Fund Performance Update July 2018 – Frankie Fights Back!

We’re already 10 days into August, and I’m finally here to share the Fully Franked Fund performance for July 2018.

But the timing is actually Fantastic, as one of the Fund members has EXPLODED today – in a good way! More on that soon…

I also have two new stocks in the Fund as I shared in the last post – IOOF and Platinum Asset Management, but they won’t show up until the August 2018 results are presented.

But let’s look at where things stood at the end of July 2018…

Current Portfolio

 

The end of July marked three months in a row with no purchases – until our recent look at 6 suffering stocks, two of which have since been added to the fund post 31 July 2018.

As usual, another $2,000 of cash has gone in, increasing the cash balance to $21,485, and the share portfolio has increased by $1,126, sitting at $41,421.

Individual Stock Returns

 

 The tide appears to be turning – we now have three stocks in the green.

Baby Bunting has been the big mover this month, adding $740 to the Fund to go from red to green (but wait until you hear about what it’s done today!)…

“Sufferin’ Stock-o-tash!” – 6 promising stocks that have been pummeled

I’ve said it many times before already – I’m a sucker for a suffering stock.

They provide great opportunities to buy a collection of assets for a great price, as long as the potential is there for the market to get excited about the business again – and bestow a premium valuation on it once more.

There are hundreds of ways to look for new investment ideas, but one of my favourites is to look at those where the stock price has been hit hard.  If that is combined with a cheap valuation and solid long-term prospects – and you can avoid the perilous value-trap – it’s a path to potentially big returns.

With that in mind, here are 6 new stock ideas I’ve had my eyes on which have been hammered recently.  You might notice a bit of a Financial Services Flavour to the First Four……

The Global Stocks That Got Away

As a guiding principle with investing, being patient, and even doing nothing, are very good traits to live by.

Unfortunately for value-based investors like me and Frankie, those traits can also mean missing out on great opportunities from time to time.

And so it goes with my first shortlists of US based stock ideas.

You may recall the three stock ideas I was considering back on 10 June 2018, some 43 days ago now:

I was a little slow in making the decision, so Frankie had a look at these about two weeks later, speculating on how the changes in share prices over that period might affect my decision to invest in any of these stocks.  The question was whether I would be ‘anchored’ to the prices on the date of my original analysis, and / or whether I had set a price ‘threshold’ under which I would buy:…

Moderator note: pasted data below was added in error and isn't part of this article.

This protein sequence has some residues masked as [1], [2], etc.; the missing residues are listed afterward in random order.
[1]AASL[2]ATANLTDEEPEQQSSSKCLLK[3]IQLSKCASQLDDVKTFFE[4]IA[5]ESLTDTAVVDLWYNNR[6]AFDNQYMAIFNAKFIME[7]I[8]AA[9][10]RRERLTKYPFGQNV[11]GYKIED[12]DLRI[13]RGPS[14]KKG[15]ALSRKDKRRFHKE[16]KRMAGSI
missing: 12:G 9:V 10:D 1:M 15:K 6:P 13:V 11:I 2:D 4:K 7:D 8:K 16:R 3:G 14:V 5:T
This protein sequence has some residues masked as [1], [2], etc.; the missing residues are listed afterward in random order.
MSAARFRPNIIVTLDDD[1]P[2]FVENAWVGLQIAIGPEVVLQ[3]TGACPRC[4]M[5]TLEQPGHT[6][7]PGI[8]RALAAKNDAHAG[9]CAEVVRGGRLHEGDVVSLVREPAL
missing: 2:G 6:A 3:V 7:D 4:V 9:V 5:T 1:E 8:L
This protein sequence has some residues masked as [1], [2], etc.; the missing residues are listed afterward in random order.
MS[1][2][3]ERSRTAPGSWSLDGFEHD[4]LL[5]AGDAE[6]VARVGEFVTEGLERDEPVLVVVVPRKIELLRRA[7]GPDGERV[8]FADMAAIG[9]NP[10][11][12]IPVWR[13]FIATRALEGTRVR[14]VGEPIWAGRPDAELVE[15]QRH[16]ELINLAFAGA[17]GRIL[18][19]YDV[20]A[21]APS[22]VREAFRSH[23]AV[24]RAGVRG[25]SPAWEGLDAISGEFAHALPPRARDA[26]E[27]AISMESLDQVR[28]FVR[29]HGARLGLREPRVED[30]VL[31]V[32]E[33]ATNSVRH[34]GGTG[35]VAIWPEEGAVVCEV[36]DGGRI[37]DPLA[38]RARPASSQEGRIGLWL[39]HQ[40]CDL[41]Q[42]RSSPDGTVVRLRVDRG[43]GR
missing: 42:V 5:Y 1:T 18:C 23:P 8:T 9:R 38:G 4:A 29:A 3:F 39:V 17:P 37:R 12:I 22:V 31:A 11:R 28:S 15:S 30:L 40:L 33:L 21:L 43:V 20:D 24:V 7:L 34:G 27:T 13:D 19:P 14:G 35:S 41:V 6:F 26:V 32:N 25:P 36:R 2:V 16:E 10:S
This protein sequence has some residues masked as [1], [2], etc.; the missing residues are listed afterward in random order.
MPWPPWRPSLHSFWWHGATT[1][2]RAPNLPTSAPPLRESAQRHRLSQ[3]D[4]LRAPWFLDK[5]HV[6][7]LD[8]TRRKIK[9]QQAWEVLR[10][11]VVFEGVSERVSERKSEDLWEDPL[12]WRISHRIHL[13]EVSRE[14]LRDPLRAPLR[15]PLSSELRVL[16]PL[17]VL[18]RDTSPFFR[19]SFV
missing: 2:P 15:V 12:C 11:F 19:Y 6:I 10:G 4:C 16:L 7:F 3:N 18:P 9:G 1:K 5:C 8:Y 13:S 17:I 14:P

Fund Performance Update June 2018 – Frankie Flailing Despite Wonderful Woodside

OK – you know the drill by now.

I review my monthly portfolio performance.  I glance over and see how much further ahead Indexing Ian is.

I remind myself that it’s very early days still.  My unloved stocks will come through eventually and leave Indexing Ian eating my dirt.

I wait patiently.

And so the same story goes this month…

Current Portfolio

The end of June makes two quiet months with no purchases.

Another $2,000 of cash has gone in, increasing the cash balance to $19,485, and the share portfolio has increased by $328, sitting at $40,295.…

What Does It Take To Change Your Mind?

Well – either Gary is REALLY working hard to build the suspense for his next global investment selection, or he’s been far too busy at his regular day job to give us an update (I suspect it’s the latter).

In the meantime, seeing his three potential investment ideas, and having had a couple of weeks go by since, has provoked another interesting thought experiment:

“How much would the stock price movements over the last couple of weeks affect his decision to select one over the other?”

I believe Gary had pretty much decided which stock he wanted to buy, but hasn’t as yet made the purchase.  I’m wondering whether movements over the 11 trading days since his previous post have impacted his thought process – and whether they would also impact yours?

Stock price movements

Here’s how the stock prices for all three of Gary’s Global Fund candidates have moved since 8 June 2018:

There are three interesting questions that come to mind from looking at this:…

Global Gary’s First International Stock Idea Shortlist

 

Disney was the first international stock holding to make it into the Global Fund a few weeks ago.

Since then, I’ve been itching to add the next quality international business to the portfolio. I’ve been perusing a heap of other financial and investment blogs out there, and my list of stock ideas is growing ridiculously fast as a result!

I’m starting in the USA for now, where most of the best companies in the world reside. I’ve picked out 3 of these ideas as a shortlist for the next investment in the Global Fund.

Let’s have a quick look at each, as well as some insights from the other bloggers and investors who’ve been researching and investing in them…

1) Pepsico

Fund Performance Update May 2018 – A Bounce from Baby Bunting, but Trumped by Telstra Trouble

Well if this was the NBA finals series, Indexing Ian would have taken the title in a clean sweep.  And nowhere near as exciting a contest as the Cavs vs Warriors Game 1 in overtime!

0 from 4 months now Ian has been ahead. And it pains me to say that as of the end of May, he’s never had such a commanding lead since we started.

Let me share the gory details with you for this month…

Current Portfolio

May has been a quiet month with no purchases.

An extra $2,000 of cash has gone in, increasing the cash balance to $17,485 (including dividends), but the share portfolio has gone backwards this month by $715, sitting at $39,967.

That puts the cash balance at just over 30% of the total portfolio – definitely time to find another opportunity to put some of that cash to work.

And speaking of work – many of the current Fund constituents certainly have some work to do……

Transaction Costs – Part 2: TAX